Mechanics Institute Chess Room Newsletter #242

   Chess players are madmen of a certain quality, the way the artist is supposed to be, and isn't, in general.

Marcel Duchamp

1) Mechanics' Institute Chess Club News
2) Connor Schroth, a Mechanics' Inspiration - by Bob Burger
3) Leonid Shamkovich (1923-2005)
4) Ben Finegold Makes GM Norm in Chicago
5) Gorbachev to Promote World Peace in Lindsborg
6) Chess Poem by NM Dennis Fritzinger
7) Ivanov-Karpov
8) Here and There
9) Upcoming Events

1) Mechanics' Institute Chess Club News

NM Batchimeg Tuvshintugs took a sixth round bye but still leads the Spring Tuesday Night Marathon with 5.5 points. Tied for second at 5 are IM John Grefe, Expert and soon to be Master Igor Traub and former Expert George Sanguinetti who upset NM Russell Wong last night. Three rounds remain for the 68-player field.

Not able to visit the Chess Room in person? Go to and see how MI member Kayven Reise has photographed much of the MI Chess Club.

MI Chess Director John Donaldson took home the $1000 1st prize in the Idaho Open this past weekend in Pocatello. Donaldson scored 4.5, drawing soon-to-be GM Igor Ivanov in round four. Ivanov, who took a second round bye, was second at 4 followed by many-time Montana Champion Greg Nowak in third at 3.5 in the multi-section event held at Idaho State University and organized by Herb Maschner.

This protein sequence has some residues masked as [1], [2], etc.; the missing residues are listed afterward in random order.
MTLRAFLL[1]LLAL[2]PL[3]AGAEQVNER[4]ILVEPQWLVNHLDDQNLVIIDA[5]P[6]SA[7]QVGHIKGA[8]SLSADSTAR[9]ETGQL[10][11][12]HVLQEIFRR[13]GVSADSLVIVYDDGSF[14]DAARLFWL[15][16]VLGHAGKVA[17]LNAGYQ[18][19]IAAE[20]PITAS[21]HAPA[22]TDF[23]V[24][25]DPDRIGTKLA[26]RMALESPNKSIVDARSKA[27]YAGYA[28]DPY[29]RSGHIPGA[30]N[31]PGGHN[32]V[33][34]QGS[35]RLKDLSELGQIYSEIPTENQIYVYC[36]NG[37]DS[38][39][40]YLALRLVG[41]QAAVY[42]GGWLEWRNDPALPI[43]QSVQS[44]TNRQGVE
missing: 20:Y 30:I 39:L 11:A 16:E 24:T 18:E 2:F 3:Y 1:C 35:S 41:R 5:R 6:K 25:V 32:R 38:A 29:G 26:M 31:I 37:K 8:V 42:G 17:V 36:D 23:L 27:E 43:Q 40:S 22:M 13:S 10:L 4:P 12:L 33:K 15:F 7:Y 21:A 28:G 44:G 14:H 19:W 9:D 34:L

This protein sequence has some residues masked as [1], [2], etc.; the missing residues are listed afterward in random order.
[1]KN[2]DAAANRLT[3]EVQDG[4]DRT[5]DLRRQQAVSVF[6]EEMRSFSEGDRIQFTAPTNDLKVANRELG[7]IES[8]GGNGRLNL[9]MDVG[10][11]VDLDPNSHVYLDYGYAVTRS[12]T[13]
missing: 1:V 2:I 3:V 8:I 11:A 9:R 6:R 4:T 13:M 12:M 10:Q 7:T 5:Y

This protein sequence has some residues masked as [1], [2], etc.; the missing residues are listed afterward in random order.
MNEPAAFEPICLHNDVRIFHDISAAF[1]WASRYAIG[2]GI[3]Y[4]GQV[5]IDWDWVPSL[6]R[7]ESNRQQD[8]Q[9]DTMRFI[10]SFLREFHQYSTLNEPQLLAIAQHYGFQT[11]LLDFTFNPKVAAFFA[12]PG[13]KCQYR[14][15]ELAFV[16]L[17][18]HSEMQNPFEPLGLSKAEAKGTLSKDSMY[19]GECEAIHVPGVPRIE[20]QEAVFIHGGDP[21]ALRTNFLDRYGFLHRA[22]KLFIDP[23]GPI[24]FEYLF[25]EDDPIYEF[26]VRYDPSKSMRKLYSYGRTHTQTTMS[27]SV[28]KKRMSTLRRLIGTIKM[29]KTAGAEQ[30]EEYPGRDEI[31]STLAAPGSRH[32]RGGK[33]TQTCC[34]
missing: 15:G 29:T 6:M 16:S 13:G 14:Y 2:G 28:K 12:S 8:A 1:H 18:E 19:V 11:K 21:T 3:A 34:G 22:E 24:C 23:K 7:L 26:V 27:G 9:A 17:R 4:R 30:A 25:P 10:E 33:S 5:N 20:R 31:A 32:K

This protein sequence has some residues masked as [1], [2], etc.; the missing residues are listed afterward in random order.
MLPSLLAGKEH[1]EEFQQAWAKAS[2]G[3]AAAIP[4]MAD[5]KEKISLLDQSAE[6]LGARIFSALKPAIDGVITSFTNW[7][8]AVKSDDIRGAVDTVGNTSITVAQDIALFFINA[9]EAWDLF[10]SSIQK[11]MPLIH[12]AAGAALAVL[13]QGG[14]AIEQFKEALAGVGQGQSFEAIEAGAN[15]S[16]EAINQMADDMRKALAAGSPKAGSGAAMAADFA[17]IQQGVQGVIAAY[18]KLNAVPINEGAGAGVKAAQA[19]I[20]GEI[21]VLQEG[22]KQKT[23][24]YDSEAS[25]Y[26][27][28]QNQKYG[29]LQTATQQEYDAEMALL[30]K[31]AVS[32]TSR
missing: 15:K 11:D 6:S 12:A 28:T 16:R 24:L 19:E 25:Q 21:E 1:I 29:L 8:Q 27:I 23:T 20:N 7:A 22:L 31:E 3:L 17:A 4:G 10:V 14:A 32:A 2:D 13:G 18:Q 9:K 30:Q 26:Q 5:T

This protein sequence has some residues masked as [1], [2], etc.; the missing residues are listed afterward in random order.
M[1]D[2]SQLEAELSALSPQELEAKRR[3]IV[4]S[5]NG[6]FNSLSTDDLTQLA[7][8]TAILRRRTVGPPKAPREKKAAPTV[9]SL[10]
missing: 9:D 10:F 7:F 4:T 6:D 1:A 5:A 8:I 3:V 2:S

2) In Memory of Connor Schroth, a Mechanics' Inspiration - by Bob Burger

In Memory of Connor Schroth, a Mechanics' Inspiration

Fifty-five years ago this month I was introduced to a chessplayer, at Mechanics' Institute, whose memory remains with me, in several ways, to this day. His mother, Helen, and his father, George, lived near my parents in Lafayette. They had met at the Olympic Games in Paris, 1924 -- the games memorialized in the film Chariots of Fire. Helen swam the 400 meters for the U.S., George was the captain of the U.S. water polo team. Both of them starred in their events. They married in San Francisco a year later, and their son Connor was born in 1926.

Unfortunately, Connor's nervous system was damaged at birth. He was a "spastic," as it was then called, for the rest of his life.

Well ahead of his time, Connor learned to ignore this 'stigma' and face the life that was dealt to him. His arms paralyzed except to grasp a support, he learned how to repair radios with tools held in his mouth. He started a business, bought his first car, a Cord, got a driver's license based on a specially built steering wheel, and then learned about chess.